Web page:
In a new study from the University of Tuebingen, researchers created a new COVID vaccine that can induce an immune response through white blood cells.
Participants in the trial were between 18 and 80 years old and received a single dose of the vaccine.
The vaccine has shown promise, and it provides new hope for people with compromised immune systems.
The vaccine is known as CoVac-1. It can produce a strong white blood cell—or T-cell—response in all 36 phase one trial participants.
T-cells are white blood cells that attack and neutralize whole infected cells. This is unlike an antibody response, provoked by traditional COVID-19 and other vaccines, which targets specific pathogens within the body directly.
This secondary immune response is potentially vital for patients with suppressed immune systems.
For these people, existing COVID-19 vaccines on the market offer weaker levels of protection against severe disease.
The team says transplant recipients, for example, receive treatment to stifle antibody activity to prevent their bodies from rejecting the life-saving organ.
For them and others such as cancer patients, bypassing the antibody response and targeting T-cells may prove the best way to mount an immune response to COVID-19.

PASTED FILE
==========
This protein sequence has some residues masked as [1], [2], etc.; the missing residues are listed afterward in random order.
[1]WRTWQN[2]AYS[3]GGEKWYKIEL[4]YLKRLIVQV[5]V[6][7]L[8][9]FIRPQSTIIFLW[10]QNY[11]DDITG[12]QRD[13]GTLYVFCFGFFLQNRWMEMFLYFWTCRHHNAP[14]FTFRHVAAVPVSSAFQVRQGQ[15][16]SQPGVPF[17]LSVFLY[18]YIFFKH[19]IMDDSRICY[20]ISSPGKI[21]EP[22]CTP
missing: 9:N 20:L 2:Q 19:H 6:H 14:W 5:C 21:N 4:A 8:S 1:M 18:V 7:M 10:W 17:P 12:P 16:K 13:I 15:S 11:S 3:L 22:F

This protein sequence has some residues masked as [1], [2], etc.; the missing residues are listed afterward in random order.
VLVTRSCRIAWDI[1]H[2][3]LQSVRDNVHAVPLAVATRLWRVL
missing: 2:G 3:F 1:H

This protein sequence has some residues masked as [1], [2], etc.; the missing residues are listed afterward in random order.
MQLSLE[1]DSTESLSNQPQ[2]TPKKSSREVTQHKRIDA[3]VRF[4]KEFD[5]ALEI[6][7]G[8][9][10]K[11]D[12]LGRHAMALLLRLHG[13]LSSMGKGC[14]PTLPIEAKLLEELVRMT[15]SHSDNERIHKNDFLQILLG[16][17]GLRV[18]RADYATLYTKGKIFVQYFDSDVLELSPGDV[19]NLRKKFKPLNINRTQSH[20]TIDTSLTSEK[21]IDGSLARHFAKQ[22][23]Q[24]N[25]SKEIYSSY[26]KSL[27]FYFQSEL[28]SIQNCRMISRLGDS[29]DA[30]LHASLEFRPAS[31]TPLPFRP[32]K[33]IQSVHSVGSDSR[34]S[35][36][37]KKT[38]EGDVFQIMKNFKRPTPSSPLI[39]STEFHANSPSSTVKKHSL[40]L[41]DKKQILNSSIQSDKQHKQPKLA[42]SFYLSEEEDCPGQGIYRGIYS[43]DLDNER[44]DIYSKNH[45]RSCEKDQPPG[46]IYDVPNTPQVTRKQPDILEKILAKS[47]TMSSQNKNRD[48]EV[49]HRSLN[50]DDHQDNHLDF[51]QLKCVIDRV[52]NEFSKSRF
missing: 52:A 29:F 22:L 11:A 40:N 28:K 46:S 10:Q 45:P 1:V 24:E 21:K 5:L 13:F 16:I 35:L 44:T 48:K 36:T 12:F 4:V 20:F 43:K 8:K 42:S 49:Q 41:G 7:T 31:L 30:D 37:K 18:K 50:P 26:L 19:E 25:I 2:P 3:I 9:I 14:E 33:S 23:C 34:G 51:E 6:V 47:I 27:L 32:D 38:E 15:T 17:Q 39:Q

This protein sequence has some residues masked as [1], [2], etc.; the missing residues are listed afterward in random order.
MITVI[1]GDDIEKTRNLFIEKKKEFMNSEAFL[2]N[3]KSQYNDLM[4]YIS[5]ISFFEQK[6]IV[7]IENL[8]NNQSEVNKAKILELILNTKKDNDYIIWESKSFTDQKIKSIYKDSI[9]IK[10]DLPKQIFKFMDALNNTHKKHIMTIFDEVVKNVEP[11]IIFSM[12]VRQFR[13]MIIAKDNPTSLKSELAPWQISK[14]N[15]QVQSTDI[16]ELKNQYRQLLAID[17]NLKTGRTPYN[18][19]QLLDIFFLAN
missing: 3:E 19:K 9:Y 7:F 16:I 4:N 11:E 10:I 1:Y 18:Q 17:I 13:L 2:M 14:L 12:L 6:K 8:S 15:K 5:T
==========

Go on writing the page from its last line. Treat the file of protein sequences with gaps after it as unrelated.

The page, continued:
The researchers reported that the strength of the T-cell response provoked by the jab was stronger than that which has been observed through infection with COVID.
The effects of the jab could last up to three months. The very preliminary results support the already ongoing phase two trials being conducted in patients with immunodeficiencies.
If you care about COVID vaccines, please read studies about vaccines beat natural immunity in fight against COVID-19 and findings of COVID-19 vaccine booster dose can reduce infection in those 60 and older.
For more information about COVID vaccines, please see recent studies about COVID-19 vaccine protection is lower and slower in people with liver diseases and results showing that lasting immunity and protection from new single-shot COVID-19 vaccine.
The study is published in Nature.
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